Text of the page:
There are lots of online resources about mindfulness, meditation, breathing exercises and more. Some organizations, including yoga studios, offer free classes online as well. Grounding exercises can help you notice the sights, sounds, smells and sensations around you rather than being absorbed in your thoughts.
- There are many types of meditation, but in general, they involve finding a quiet, comfortable place where you can observe your thoughts and focus on your breath. Meditation can help you feel calmer and more
- According to the National Institutes of Health, “Some research suggests that practicing meditation may reduce blood pressure, symptoms of irritable bowel syndrome, anxiety and depression, and ”
- Meditation apps:
- Breathing exercises can help calm your body and your mind. These exercises often involve controlling and slowing your They may be especially helpful in managing feelings of anxiety and panic.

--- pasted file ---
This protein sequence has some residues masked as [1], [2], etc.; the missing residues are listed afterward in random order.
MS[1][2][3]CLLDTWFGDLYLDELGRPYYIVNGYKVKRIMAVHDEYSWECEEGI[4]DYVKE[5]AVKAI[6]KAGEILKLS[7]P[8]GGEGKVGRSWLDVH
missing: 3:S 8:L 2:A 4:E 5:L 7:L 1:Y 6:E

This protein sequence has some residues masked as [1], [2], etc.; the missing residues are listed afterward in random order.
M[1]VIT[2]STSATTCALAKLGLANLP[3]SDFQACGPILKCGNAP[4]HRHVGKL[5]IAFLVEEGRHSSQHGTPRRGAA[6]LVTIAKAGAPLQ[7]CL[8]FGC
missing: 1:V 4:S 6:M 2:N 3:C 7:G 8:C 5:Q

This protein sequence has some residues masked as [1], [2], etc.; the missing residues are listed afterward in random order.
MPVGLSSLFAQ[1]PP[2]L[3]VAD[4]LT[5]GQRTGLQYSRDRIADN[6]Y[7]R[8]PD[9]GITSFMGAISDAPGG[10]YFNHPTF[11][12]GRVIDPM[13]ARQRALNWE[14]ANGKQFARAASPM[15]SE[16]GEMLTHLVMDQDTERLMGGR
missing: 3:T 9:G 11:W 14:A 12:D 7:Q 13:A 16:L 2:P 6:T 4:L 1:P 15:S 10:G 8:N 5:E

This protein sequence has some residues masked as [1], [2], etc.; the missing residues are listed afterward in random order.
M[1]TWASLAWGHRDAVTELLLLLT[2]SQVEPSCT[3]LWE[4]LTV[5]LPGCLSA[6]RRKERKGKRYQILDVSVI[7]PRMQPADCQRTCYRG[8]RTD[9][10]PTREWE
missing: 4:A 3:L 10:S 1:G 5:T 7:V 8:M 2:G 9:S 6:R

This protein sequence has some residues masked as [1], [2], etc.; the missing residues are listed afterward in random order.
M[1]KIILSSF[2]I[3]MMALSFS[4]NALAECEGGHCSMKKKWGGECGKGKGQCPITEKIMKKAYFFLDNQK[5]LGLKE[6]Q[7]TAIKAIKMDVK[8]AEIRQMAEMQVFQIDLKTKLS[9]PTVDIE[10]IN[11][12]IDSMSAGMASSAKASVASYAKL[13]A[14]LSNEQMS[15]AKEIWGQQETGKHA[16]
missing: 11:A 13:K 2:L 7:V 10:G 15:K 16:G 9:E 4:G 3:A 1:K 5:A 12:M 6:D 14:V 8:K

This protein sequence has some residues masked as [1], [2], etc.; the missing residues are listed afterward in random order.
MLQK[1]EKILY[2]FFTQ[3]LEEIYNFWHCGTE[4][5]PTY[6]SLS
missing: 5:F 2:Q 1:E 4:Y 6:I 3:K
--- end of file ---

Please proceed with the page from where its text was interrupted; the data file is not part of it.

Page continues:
Do meaningful things with your free time
When you can, do things that you enjoy and that help you relax.
- Read a book/listen to an Many public libraries’ websites offer free audiobooks.
- Learn a new skill
- Create art—draw, build something,
- Journal or write
- Play puzzles or games
- Take an online course—various free online courses available
- Do tasks around your Organize, do crafts, garden, rearrange your living space.
- Cook something new with ingredients you have at home
Stay connected with others and maintain your social networks
Physical distancing (also called social distancing) can change how you usually interact with people you care about. Doing this is essential to lessening the impact of COVID-19. There are many ways you can build a feeling of connection, even if you can’t see people in person or go places you usually would:
- Make sure you have the phone numbers and emails of close friends and family